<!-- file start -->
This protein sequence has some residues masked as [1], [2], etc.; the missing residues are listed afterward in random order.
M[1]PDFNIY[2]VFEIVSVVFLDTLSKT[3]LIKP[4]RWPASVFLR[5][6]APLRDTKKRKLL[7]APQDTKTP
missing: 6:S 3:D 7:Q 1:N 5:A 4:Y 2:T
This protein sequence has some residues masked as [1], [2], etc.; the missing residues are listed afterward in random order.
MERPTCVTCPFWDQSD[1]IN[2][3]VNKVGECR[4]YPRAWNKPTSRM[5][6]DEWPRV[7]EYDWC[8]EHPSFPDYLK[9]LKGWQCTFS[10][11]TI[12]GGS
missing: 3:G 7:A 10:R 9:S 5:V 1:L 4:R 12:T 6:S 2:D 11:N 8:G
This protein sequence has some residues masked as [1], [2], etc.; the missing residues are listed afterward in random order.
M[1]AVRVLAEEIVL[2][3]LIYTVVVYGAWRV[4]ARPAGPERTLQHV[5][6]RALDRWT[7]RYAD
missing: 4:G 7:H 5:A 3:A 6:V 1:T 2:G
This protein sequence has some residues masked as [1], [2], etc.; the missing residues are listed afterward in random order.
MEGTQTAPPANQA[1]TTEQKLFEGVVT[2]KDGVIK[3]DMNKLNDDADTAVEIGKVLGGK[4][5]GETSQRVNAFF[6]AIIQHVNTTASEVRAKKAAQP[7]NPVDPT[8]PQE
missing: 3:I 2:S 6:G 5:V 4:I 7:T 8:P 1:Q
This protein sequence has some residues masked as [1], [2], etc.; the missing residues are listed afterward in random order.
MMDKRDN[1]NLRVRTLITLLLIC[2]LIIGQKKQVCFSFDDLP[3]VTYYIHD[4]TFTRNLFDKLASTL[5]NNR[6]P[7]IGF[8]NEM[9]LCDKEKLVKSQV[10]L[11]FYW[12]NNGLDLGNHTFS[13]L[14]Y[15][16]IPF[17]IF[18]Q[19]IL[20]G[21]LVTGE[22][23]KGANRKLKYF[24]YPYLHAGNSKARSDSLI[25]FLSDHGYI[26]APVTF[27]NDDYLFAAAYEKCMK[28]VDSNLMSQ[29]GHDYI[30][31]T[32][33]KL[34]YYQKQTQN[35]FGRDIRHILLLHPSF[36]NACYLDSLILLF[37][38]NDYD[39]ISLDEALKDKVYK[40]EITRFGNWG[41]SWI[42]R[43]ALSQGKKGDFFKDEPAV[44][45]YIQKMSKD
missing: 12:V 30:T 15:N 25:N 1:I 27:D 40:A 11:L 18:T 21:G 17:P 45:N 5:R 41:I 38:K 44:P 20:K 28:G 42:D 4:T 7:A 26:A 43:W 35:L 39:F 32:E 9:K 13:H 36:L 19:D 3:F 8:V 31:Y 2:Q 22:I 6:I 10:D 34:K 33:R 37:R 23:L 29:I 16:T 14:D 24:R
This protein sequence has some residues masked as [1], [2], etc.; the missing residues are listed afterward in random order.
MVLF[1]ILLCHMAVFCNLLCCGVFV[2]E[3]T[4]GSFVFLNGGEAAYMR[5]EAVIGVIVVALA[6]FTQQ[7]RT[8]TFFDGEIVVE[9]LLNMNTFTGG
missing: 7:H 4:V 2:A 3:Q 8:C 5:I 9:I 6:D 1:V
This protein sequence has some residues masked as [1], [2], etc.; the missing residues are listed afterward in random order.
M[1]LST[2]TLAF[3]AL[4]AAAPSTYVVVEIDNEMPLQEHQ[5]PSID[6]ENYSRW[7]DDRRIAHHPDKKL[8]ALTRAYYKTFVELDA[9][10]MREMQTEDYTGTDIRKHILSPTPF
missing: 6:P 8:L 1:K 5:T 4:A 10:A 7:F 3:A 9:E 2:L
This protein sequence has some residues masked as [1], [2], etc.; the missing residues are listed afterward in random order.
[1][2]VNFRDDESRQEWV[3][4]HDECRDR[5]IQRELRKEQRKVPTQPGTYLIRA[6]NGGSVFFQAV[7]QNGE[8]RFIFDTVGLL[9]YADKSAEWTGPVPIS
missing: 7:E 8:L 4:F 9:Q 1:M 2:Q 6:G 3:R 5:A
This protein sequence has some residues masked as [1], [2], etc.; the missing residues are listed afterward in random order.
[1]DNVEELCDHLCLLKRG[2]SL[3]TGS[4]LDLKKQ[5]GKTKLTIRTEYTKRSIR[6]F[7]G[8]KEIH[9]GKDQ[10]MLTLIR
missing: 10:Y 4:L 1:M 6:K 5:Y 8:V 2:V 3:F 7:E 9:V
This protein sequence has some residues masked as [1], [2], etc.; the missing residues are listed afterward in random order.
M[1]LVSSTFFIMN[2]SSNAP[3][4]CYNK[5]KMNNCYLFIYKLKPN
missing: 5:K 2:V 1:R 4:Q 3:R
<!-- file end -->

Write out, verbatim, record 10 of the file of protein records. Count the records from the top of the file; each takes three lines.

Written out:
This protein sequence has some residues masked as [1], [2], etc.; the missing residues are listed afterward in random order.
M[1]LVSSTFFIMN[2]SSNAP[3][4]CYNK[5]KMNNCYLFIYKLKPN
missing: 5:K 2:V 1:R 4:Q 3:R